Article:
Social Networking in the Digital Age

The decade in between 1996 and 2006 saw unparalleled increase in the improvement of publicly available computer technology and exhibited growth rates that paralleled the predictions made much earlier by technology professor Gordon E. Moore. Moore had predicted that the rate of increase in computer processing power would continue to double approximately every year and a half until the absolute limits of the processing capabilities of the microchip were reached (Dam & Lin, 1996; Kaku, 1997; Personick & Patterson, 2003). By the middle of the first decade of the 21st century, computers had become so ubiquitous in American society that most middle class high school students owned their own desktop and portable laptop computers.

The first major provider of broad spectrum Internet applications and the pioneer of real-time digital communications on the computer medium was America Online (AOL) that introduced the "instant messaging" concept in 1997 (Evans, 2004). Instant messaging differed from e-mail in that it allowed instantaneous messaging between two people and simultaneous instantaneous messaging among larger groups of people through visual representations of their communications in real time on the computer screen. Within only a few years of its introduction, AOL instant messaging or "IMing" became one of the primary means of personal communications, particularly among young, first-generation modern computer and Internet users (Evans, 2004).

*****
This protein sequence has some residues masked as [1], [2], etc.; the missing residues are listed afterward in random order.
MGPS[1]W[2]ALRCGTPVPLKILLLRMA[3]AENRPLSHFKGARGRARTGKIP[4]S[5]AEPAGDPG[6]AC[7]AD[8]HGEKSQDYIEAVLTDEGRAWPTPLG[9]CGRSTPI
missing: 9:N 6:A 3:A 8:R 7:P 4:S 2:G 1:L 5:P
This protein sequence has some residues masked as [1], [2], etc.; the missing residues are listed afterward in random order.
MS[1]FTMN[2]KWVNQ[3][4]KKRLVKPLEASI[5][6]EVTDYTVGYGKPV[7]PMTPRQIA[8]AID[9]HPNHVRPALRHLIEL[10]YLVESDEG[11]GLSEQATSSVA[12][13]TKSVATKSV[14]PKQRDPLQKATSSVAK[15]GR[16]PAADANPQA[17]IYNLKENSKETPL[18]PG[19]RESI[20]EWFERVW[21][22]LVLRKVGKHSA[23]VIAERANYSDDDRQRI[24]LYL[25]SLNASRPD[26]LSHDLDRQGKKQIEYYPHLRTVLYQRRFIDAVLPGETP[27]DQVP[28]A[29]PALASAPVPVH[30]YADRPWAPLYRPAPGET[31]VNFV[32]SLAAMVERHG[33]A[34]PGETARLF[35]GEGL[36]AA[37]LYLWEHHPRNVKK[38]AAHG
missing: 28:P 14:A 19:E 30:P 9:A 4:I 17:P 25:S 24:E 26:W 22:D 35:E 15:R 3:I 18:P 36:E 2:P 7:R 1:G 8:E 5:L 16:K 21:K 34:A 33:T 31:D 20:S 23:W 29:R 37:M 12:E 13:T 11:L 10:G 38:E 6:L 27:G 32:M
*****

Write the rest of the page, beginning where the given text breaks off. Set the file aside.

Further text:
In many respects, teenagers in particular adopted IMing specifically as a means of circumventing typical parental supervision such as had always been associated with their use of the telephone in many American homes. In that regard, computers offered a communications medium that was completely foreign to most adults and afforded a level of communications privacy beyond what had been possible without computer-based social exchanges. Whereas previous generations of American teenagers were notorious for the many hours they spent on the telephone, modern computer technology allowed them increased privacy from parental supervision.

Dating in the Digital Age